Posted on November 23rd, 2009 by Kelley Luckstein
For months now, Mayo Clinic has led the charge toward reforming health care by encouraging evidence-based medicine. Mayo has argued that it obtains better outcomes for its patients at less cost by using empirically-supported treatments. That is a fancy way of saying that when a Mayo doctor selects a certain treatment, he or she generally does so based on carefully controlled studies, the larger the better…
So it was disappointing to see the Clinic turn its back on its own advice last week, after a widely respected body concluded there was little net benefit in recommending that women under 50 get mammograms. I won't pretend to be an expert on cancer, but the US Preventive Services Task Force is a panel whose findings have long been considered the gold standard when it comes to surveying the broad span of science on the effectiveness of a certain treatment. Its work on mammogram effectiveness precedes the current debate over health care by years…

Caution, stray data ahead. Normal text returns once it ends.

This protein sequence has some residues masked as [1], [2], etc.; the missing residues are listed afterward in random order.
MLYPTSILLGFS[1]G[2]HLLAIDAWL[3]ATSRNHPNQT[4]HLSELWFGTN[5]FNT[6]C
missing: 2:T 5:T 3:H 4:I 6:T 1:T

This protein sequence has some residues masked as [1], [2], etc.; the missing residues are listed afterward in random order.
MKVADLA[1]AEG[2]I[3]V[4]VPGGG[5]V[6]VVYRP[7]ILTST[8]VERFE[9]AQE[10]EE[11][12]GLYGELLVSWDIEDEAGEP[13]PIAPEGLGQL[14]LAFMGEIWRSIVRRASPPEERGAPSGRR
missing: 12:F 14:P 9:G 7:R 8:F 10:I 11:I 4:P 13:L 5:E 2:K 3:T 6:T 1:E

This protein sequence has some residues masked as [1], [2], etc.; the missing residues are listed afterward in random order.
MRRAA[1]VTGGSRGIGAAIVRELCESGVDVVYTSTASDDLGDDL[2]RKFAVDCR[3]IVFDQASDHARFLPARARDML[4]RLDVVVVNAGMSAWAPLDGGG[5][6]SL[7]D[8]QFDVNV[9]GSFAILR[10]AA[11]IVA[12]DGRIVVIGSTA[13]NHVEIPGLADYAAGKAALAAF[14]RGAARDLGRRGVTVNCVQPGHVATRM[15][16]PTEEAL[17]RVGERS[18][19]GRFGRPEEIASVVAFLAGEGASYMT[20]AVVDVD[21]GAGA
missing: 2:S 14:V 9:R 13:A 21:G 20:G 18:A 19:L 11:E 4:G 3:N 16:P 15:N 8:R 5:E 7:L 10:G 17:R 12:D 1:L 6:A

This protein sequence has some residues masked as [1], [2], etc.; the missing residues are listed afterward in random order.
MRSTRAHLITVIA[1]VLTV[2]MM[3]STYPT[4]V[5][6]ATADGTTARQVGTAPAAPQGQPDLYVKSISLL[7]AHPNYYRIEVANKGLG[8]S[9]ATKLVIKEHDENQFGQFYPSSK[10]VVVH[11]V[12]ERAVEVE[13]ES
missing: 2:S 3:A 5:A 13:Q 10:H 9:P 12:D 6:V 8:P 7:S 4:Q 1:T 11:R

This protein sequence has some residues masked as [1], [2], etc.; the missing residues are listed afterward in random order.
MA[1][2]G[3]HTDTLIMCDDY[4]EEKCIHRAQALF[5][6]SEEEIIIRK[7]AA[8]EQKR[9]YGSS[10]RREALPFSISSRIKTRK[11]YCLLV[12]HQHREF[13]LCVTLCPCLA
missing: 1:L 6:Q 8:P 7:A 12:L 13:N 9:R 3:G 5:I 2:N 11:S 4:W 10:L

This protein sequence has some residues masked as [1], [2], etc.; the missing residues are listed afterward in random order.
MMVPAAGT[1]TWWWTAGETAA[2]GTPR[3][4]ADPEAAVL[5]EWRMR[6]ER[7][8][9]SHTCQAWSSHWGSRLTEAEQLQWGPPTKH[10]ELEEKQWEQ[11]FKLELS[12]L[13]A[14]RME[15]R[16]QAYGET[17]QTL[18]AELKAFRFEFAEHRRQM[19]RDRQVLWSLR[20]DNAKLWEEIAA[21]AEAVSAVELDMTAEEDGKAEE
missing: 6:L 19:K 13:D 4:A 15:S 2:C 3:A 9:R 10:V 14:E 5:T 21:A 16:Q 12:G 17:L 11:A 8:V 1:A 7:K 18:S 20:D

Mayo's Dr. Sandhya Pruthi added "there are many stories about younger women who have found cancer early as a result of screening."
I'm not sure why she made mention of stories. Dr. Pruthi is surely a talented clinician, but in supporting mammograms for women in their 40s here she is citing anecdotes, not data.
Post-Bulletin, Opinion by Paul Scott, 11/23/09
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